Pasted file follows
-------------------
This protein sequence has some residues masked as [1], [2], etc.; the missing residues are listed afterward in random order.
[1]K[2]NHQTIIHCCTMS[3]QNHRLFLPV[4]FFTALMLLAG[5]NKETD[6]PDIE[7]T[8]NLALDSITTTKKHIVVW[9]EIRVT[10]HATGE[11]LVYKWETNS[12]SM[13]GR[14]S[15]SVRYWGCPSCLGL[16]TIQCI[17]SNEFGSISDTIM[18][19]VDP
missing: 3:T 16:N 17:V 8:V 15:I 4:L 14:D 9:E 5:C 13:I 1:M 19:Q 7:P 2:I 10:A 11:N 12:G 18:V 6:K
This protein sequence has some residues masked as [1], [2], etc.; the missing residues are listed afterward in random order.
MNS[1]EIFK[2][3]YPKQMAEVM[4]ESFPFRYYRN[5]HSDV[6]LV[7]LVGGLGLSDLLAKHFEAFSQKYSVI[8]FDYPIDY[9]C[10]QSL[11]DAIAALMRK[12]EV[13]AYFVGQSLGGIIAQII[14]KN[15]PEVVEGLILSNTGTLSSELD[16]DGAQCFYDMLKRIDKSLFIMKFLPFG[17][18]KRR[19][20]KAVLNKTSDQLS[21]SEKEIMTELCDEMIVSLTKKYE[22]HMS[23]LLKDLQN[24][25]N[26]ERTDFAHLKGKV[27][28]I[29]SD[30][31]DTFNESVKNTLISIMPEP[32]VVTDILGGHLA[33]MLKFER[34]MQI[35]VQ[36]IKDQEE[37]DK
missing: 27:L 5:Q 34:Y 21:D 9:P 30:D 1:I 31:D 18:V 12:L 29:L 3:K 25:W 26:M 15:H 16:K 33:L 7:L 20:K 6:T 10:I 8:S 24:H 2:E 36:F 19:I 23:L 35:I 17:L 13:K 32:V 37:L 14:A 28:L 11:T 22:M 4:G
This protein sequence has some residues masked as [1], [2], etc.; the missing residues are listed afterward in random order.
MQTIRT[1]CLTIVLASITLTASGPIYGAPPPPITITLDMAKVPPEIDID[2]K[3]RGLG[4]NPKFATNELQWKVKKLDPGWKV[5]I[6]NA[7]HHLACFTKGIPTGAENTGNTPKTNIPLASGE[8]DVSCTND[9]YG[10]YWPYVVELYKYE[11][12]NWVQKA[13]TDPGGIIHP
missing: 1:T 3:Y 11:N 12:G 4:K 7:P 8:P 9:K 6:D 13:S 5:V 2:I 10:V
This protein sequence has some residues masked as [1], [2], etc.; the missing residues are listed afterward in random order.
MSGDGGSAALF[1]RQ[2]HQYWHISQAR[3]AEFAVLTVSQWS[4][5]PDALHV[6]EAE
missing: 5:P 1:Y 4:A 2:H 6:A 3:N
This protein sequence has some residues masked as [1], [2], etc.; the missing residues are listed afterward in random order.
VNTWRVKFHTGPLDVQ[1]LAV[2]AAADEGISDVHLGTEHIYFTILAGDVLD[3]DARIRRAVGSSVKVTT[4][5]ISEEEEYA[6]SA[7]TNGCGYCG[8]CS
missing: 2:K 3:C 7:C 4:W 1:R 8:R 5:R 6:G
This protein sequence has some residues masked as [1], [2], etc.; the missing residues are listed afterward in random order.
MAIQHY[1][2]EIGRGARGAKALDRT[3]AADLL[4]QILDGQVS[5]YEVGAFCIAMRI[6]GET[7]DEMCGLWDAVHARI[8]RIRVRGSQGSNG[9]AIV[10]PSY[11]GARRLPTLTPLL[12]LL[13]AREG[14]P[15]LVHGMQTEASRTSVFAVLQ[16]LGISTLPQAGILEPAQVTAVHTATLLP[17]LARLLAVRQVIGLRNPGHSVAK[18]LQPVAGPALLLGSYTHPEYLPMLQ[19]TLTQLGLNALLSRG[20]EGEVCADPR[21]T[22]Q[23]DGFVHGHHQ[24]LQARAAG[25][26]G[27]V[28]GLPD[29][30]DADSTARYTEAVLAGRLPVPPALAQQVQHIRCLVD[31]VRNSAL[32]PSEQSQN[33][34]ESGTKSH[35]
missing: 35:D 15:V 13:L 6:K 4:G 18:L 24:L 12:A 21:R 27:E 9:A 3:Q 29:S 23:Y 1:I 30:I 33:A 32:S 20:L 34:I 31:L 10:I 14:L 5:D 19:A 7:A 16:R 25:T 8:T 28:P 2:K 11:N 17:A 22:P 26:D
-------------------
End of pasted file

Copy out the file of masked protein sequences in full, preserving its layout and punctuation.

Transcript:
This protein sequence has some residues masked as [1], [2], etc.; the missing residues are listed afterward in random order.
[1]K[2]NHQTIIHCCTMS[3]QNHRLFLPV[4]FFTALMLLAG[5]NKETD[6]PDIE[7]T[8]NLALDSITTTKKHIVVW[9]EIRVT[10]HATGE[11]LVYKWETNS[12]SM[13]GR[14]S[15]SVRYWGCPSCLGL[16]TIQCI[17]SNEFGSISDTIM[18][19]VDP
missing: 3:T 16:N 17:V 8:V 15:I 4:L 14:D 9:E 5:C 13:I 1:M 19:Q 7:P 2:I 10:A 11:N 12:G 18:V 6:K
This protein sequence has some residues masked as [1], [2], etc.; the missing residues are listed afterward in random order.
MNS[1]EIFK[2][3]YPKQMAEVM[4]ESFPFRYYRN[5]HSDV[6]LV[7]LVGGLGLSDLLAKHFEAFSQKYSVI[8]FDYPIDY[9]C[10]QSL[11]DAIAALMRK[12]EV[13]AYFVGQSLGGIIAQII[14]KN[15]PEVVEGLILSNTGTLSSELD[16]DGAQCFYDMLKRIDKSLFIMKFLPFG[17][18]KRR[19][20]KAVLNKTSDQLS[21]SEKEIMTELCDEMIVSLTKKYE[22]HMS[23]LLKDLQN[24][25]N[26]ERTDFAHLKGKV[27][28]I[29]SD[30][31]DTFNESVKNTLISIMPEP[32]VVTDILGGHLA[33]MLKFER[34]MQI[35]VQ[36]IKDQEE[37]DK
missing: 27:L 5:Q 34:Y 21:D 9:P 30:D 1:I 31:D 18:V 12:L 29:L 3:K 25:W 26:M 15:H 16:K 33:L 7:L 20:K 6:T 10:I 8:S 24:H 2:E 36:F 19:I 23:L 35:I 17:L 13:K 32:V 37:L 14:A 28:L 11:T 22:M 4:G
This protein sequence has some residues masked as [1], [2], etc.; the missing residues are listed afterward in random order.
MQTIRT[1]CLTIVLASITLTASGPIYGAPPPPITITLDMAKVPPEIDID[2]K[3]RGLG[4]NPKFATNELQWKVKKLDPGWKV[5]I[6]NA[7]HHLACFTKGIPTGAENTGNTPKTNIPLASGE[8]DVSCTND[9]YG[10]YWPYVVELYKYE[11][12]NWVQKA[13]TDPGGIIHP
missing: 1:T 3:Y 11:N 12:G 4:K 7:P 8:P 9:K 6:D 13:S 5:V 2:I 10:V
This protein sequence has some residues masked as [1], [2], etc.; the missing residues are listed afterward in random order.
MSGDGGSAALF[1]RQ[2]HQYWHISQAR[3]AEFAVLTVSQWS[4][5]PDALHV[6]EAE
missing: 5:P 1:Y 4:A 2:H 6:A 3:N
This protein sequence has some residues masked as [1], [2], etc.; the missing residues are listed afterward in random order.
VNTWRVKFHTGPLDVQ[1]LAV[2]AAADEGISDVHLGTEHIYFTILAGDVLD[3]DARIRRAVGSSVKVTT[4][5]ISEEEEYA[6]SA[7]TNGCGYCG[8]CS
missing: 2:K 3:C 7:C 4:W 1:R 8:R 5:R 6:G
This protein sequence has some residues masked as [1], [2], etc.; the missing residues are listed afterward in random order.
MAIQHY[1][2]EIGRGARGAKALDRT[3]AADLL[4]QILDGQVS[5]YEVGAFCIAMRI[6]GET[7]DEMCGLWDAVHARI[8]RIRVRGSQGSNG[9]AIV[10]PSY[11]GARRLPTLTPLL[12]LL[13]AREG[14]P[15]LVHGMQTEASRTSVFAVLQ[16]LGISTLPQAGILEPAQVTAVHTATLLP[17]LARLLAVRQVIGLRNPGHSVAK[18]LQPVAGPALLLGSYTHPEYLPMLQ[19]TLTQLGLNALLSRG[20]EGEVCADPR[21]T[22]Q[23]DGFVHGHHQ[24]LQARAAG[25][26]G[27]V[28]GLPD[29][30]DADSTARYTEAVLAGRLPVPPALAQQVQHIRCLVD[31]VRNSAL[32]PSEQSQN[33][34]ESGTKSH[35]
missing: 35:D 15:V 13:L 6:K 4:G 18:L 24:L 12:A 21:R 27:E 9:A 3:Q 29:S 23:Y 1:I 30:I 33:A 32:S 20:L 34:I 31:L 10:I 14:L 5:D 19:A 7:A 16:R 25:T 8:T 28:P 2:K 11:N 17:A 22:P 26:D